Yet another one of the Great Subtexty Love Stories of the Jossverse…. I’m not saying I wanted them to be best buddies forever, but I did want them to be more friendly than what I got in S7.

    Actually reminds me a bit of my relationship with my older sister. When we’ve had to live in proximity for any extended length of time, we drive each other berserk. But with the right amount of distance, we get along and work together very well. When she went to college, we became far closer than when we’d lived in the same house.

    I think if Buffy and Faith were each confident in their own stable spheres of excellence (non-overlapping since Buffy and Faith have different interests) they’d get along much better.

  36. Re: bit that didn’t fit

    Kendra was two-dimensional, but Kendra never hesitated to give her opinion, either. Both of Buffy’s successor-slayers challenged her as I think they were supposed to as plot devices. Just in very different ways and for different purposes.

    Which is part of the reason I enjoy watching Faith over on Angel where she’s less of a device to further Buffy’s story, and more a story in herself.

  37. Agh! You hit a pet peeve of mine!

    I almost included this in my review of 5×5 because it’s SOO annoying. A “psychopath” is a clinical term for a chronic mental illness that reveals itself in anti-social behavior, unusually high self-absorption and inappropriate affect (laughing or crying at things that invoke the opposite reaction in other people).

    To call Faith or Connor “psychopathic”, as both were called by the ME writers, is just lazy, sloppy writing, and it makes the characters who are saying it look ill-informed. Both of these characters had emotional difficulties, no doubt about it, but they were perfectly capable of responding well to other people under most circumstances, even when it wasn’t for their own personal gain.

    That said, I do have to wonder why the two characters I consistently refer to as “my boy” and “my girl” were the two characters labeled “psychopathic” on the show.

  38. Re: in which I say “yes” a lot

    Oh, this *was* my Faith-lurv icon. It just doesn’t have Faith in it (she’s implied). And it’s sort of kinky.

    (done by raven_annabelle, who does great Connor icons)

  39. Re: in which I say “yes” a lot

    Oh, and thanks by the way for the thanks! You always fill my review posts with lots of commenty goodness!

  40. Re: in which I say “yes” a lot

    Last night, I got home from work to see who had replied to my post, and there were maybe 10 replies well into the evening and I thought, “Oh, maybe this one wasn’t as interesting as the last one.”

    I went about my business, and then as I was getting ready to go to bed and I checked my email and there were seven new pieces of mail. Turns out they were all from you, responses to my post.

    I thought, “Ah! OK! Here comes redredshoes!!”

  41. Yes, they were NOT psychopaths.

    Thanks for the affirmation and expansion on the point I was trying to make.

    I think I just like characters who are butt-kicking and cranky and who have giant chips on their shoulders. Both Connor and Faith make me want to hug them and give them cookies, after which I would sit back and watch them wail on some bad guy and cheer them on.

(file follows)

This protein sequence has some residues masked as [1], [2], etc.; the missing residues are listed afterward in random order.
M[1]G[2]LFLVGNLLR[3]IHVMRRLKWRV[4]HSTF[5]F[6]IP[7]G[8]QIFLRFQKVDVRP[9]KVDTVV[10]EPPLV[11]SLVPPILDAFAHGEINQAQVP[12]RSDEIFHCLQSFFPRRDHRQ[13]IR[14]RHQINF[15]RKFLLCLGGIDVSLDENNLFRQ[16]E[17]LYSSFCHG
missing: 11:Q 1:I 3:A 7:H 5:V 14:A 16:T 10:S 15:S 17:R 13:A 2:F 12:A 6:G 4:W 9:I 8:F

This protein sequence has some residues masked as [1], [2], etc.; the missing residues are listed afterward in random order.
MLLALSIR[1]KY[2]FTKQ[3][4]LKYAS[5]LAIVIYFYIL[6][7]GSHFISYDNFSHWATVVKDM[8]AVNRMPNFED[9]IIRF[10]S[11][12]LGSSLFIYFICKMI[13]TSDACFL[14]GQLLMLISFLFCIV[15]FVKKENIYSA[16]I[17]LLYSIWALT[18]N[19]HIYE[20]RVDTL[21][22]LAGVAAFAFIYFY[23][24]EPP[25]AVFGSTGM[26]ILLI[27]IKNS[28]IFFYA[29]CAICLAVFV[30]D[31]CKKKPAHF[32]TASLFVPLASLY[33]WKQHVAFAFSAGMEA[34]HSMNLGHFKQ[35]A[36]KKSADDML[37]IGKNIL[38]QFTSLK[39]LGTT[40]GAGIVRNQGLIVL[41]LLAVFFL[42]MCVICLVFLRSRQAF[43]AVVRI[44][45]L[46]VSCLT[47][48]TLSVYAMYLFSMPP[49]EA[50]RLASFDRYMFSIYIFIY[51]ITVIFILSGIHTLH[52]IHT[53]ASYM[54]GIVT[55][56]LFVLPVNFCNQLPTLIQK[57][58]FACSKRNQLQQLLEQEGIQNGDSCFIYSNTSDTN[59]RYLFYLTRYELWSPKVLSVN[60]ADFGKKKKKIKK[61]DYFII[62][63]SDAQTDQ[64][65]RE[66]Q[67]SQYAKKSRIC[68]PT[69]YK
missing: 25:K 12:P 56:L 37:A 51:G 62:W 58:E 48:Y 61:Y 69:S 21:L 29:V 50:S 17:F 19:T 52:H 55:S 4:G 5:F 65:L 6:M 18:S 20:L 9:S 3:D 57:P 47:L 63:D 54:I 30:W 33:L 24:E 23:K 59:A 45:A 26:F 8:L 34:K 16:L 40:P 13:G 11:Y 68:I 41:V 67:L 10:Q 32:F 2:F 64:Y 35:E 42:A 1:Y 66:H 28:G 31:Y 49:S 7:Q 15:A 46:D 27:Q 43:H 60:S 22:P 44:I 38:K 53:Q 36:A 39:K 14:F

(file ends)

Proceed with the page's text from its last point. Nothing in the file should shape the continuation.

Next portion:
42. Re: bit that didn’t fit

    *What* do you think Faith could have said to Dana that helped her? I would see Faith wondering what to make of Dana. Dana was pretty far gone, and I could see Faith being a bit hesitant to jump in on that one.

  43. Does a little endzone dance.

    That’s why Sanctuary is so challenging for a lot of viewers. I think the automatic reaction in isolation is “Bitchy Buffy”, but there are certainly “Angel is a bastard” viewers as well. But it winds up being a case of parallel/mirror/echoes – and not just with Angel, Faith, and Wesley.

    Buffy and Angel both make the same mistake, in no small part because their emotions intensify so much when they come together to the point where, in this case, it overrides the sensitivity they often display to one another.

    But they can Buffy and Angel can forgive each other the next time they see each other, because they can both tell on reflection the mistake they made and what the other made. They’re actually both similar along a lot of lines. They both understand duty, responsibility, and the feelings of guilt you experience when you fail to live up to the expectations you set for yourself. The feelings that make you want to crawl into the gutter or run off to Los Angeles, or have hot and dirty sex with a soulless vampire even though you despise yourself for doing it.

    A lot of people pick one side or another out of gut reaction. I’m sort of a big picture/gestalt guy by instincts and wind up seeing both…

  44. Re: bit that didn’t fit

    Ooh! Go ficbunny go. Will want to see that if it happens.

    I wrote a Post-Chosen scenario where Buffy and Faith are in Chicago. They don’t actually kill each other, because Buffy is busy going to classes and doing college activities while Faith works in a body shop. (Because Faith in coveralls and grease is hot, and I think it suits her personality.)

    Then odd couple wackiness happens. It was fluffier than the reality probably would be. But, hey, it’s my wish for them…

  45. I’ll admit I see it more from Angel’s point of view because Angel is my favorite character and Faith is my favorite female character and I am heavily invested in what Angel is trying to do.

    Plus I never saw the body switch as a “violation” in the way that you describe. I always saw it more as an interesting psychological study in envy and role-playing–more from a detached point of view than what it would feel like to those involved, especially the involuntary part.